Issues around stewarding


With the players embarking on pre-season training in Switzerland and the first game of the season only a few weeks away now might be a good time to talk about one of the issues fans are constantly bringing up with us.

Many clubs have problems with stewarding – but the situation at the London Stadium with West Ham leasing the ground from E20 is all but unique as far as we are aware, in that the club aren’t responsible for their own stewards.

Whether this was by design or happy accident (for the club, not the paying supporters) we are not sure but it puts further premium on cost on an activity hardly known for clubs financing it thoroughly, especially as E20 are losing around £10million a year.

Given the management structure at West Ham it isn't unreasonable to suggest that members of staff, even senior ones, have little to no jurisdiction over stewards who do not report or answer to them. It is a great shame given our location lessons weren’t learned from the hugely successful Olympic Games Makers.

It is probably important to note most fans won't experience poor stewarding – although the author of this piece has witnessed some appalling instances of heavy-handed stewarding at away grounds around the country. The majority of stewards do an adequate job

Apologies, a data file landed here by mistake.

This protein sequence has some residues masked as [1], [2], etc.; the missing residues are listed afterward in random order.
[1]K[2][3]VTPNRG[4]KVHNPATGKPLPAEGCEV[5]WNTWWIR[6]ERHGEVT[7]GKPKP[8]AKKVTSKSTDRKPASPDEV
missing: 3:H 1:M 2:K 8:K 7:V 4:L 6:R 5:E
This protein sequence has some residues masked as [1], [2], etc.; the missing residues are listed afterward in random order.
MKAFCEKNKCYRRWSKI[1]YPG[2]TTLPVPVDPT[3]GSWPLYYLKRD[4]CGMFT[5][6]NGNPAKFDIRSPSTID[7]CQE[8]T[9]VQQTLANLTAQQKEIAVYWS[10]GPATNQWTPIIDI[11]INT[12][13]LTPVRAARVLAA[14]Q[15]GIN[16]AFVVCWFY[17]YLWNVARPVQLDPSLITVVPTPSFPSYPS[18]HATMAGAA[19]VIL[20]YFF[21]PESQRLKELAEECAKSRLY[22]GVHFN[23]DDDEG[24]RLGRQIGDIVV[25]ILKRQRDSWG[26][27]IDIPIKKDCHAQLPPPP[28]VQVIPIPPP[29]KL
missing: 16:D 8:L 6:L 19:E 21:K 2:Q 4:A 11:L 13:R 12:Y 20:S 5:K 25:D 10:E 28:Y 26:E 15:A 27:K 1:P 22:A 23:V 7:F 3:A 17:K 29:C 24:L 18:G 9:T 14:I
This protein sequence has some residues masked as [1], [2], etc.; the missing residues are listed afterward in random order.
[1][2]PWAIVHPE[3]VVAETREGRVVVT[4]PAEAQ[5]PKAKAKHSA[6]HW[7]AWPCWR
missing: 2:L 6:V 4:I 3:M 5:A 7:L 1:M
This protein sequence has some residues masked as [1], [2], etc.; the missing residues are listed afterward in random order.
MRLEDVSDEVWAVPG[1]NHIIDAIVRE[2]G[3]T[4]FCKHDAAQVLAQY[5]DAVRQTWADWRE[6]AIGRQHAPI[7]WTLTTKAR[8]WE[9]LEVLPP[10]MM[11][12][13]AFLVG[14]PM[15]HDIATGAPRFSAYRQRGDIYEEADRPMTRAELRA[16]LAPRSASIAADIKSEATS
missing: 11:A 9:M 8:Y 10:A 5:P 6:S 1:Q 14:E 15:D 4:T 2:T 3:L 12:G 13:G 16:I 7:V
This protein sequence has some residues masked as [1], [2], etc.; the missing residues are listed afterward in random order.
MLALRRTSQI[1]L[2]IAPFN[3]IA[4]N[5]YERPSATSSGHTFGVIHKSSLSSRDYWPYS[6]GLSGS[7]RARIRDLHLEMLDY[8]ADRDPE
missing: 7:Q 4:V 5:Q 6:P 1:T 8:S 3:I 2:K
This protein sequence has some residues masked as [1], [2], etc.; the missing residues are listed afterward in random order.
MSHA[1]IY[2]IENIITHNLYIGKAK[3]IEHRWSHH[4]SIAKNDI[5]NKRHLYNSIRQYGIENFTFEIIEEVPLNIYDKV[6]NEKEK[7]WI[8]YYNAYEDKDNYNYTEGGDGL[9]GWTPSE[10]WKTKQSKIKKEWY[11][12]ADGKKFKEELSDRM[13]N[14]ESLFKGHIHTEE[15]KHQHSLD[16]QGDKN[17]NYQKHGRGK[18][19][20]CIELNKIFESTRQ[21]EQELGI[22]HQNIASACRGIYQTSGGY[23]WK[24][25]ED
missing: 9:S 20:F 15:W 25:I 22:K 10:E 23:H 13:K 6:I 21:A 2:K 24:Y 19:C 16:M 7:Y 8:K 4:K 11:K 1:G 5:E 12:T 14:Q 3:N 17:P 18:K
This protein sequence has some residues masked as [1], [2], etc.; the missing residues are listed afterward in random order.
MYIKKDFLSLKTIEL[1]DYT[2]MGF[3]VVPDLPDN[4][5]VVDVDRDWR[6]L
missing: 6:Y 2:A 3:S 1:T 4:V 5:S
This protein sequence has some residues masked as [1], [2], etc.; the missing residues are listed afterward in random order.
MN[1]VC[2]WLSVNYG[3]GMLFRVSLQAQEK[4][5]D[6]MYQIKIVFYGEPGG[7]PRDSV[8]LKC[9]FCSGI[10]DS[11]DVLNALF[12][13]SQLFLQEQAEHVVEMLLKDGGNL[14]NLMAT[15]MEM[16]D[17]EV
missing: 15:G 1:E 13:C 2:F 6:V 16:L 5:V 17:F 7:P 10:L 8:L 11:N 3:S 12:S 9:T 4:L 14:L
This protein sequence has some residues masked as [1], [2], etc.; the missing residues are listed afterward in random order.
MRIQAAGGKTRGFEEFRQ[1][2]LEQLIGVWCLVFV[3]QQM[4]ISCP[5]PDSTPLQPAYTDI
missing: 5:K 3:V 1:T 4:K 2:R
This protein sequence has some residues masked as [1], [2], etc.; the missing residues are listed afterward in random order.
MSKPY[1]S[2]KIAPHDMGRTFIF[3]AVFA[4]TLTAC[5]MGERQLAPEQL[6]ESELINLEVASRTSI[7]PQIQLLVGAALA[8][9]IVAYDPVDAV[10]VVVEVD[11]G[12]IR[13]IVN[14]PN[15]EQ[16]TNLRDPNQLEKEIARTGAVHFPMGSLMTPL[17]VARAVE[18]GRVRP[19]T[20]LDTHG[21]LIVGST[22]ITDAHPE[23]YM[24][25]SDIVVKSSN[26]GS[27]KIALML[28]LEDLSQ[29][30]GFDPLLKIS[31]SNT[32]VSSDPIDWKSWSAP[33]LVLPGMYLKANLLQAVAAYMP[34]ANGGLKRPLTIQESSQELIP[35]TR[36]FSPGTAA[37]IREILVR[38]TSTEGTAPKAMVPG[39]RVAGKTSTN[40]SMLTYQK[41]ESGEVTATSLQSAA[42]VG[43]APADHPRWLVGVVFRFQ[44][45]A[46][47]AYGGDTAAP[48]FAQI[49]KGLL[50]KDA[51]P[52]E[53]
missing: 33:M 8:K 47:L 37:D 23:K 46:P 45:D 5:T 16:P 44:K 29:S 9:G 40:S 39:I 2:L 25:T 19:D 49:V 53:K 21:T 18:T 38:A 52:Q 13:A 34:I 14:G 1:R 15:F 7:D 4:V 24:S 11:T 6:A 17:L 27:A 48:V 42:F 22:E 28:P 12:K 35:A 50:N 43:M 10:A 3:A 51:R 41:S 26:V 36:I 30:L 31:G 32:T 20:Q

The role is pretty poorly paid with many workers on minimum wage despite effectively being the club’s front of house staff. 

West Ham are very proud of their stadium and news is breaking just today of an attempt to increase the capacity of the London Stadium to 62, 500.  Yet in terms of the approach to customer service and attitude of matchday stewards towards paying fans is less than it might be.

We wonder if many of the stewards on a match day will be there to fulfil guidelines on numbers required rather than fully trained operatives able to take ownership of their role. Also moot is if the club are fully satisfied all stewards are familiar with the stadium and would be effective in the event of an emergency

In many stadiums excessive force has been an issue. Equally, a complaint we often received in the early days following the migration was of stewards standing around watching as fights kicked off around them.

As has been mentioned away fans are often treated not as paying customers who can have travelled a long way but solely as potential public order problems. We cannot think of another arena in which this behaviour would be tolerated.

Since the move the identity of stewards at Stratford have changed from those at Upton Park. On a walk up to the stadium it is not uncommon to pass stewards standing around talking to each other and making no effort whatsoever to engage with people who are obviously Irons. This lack of customer engagement could be seen as a trigger for dissatisfaction. We don’t blame the stewards themselves – we doubt they get any worthwhile training in this area but bridges need to be built, not walls. A hello, a smile or similar could go a long way in building mutual respect. 

 Many thanks must go to Amanda Jacks of the FSA for her help with this report.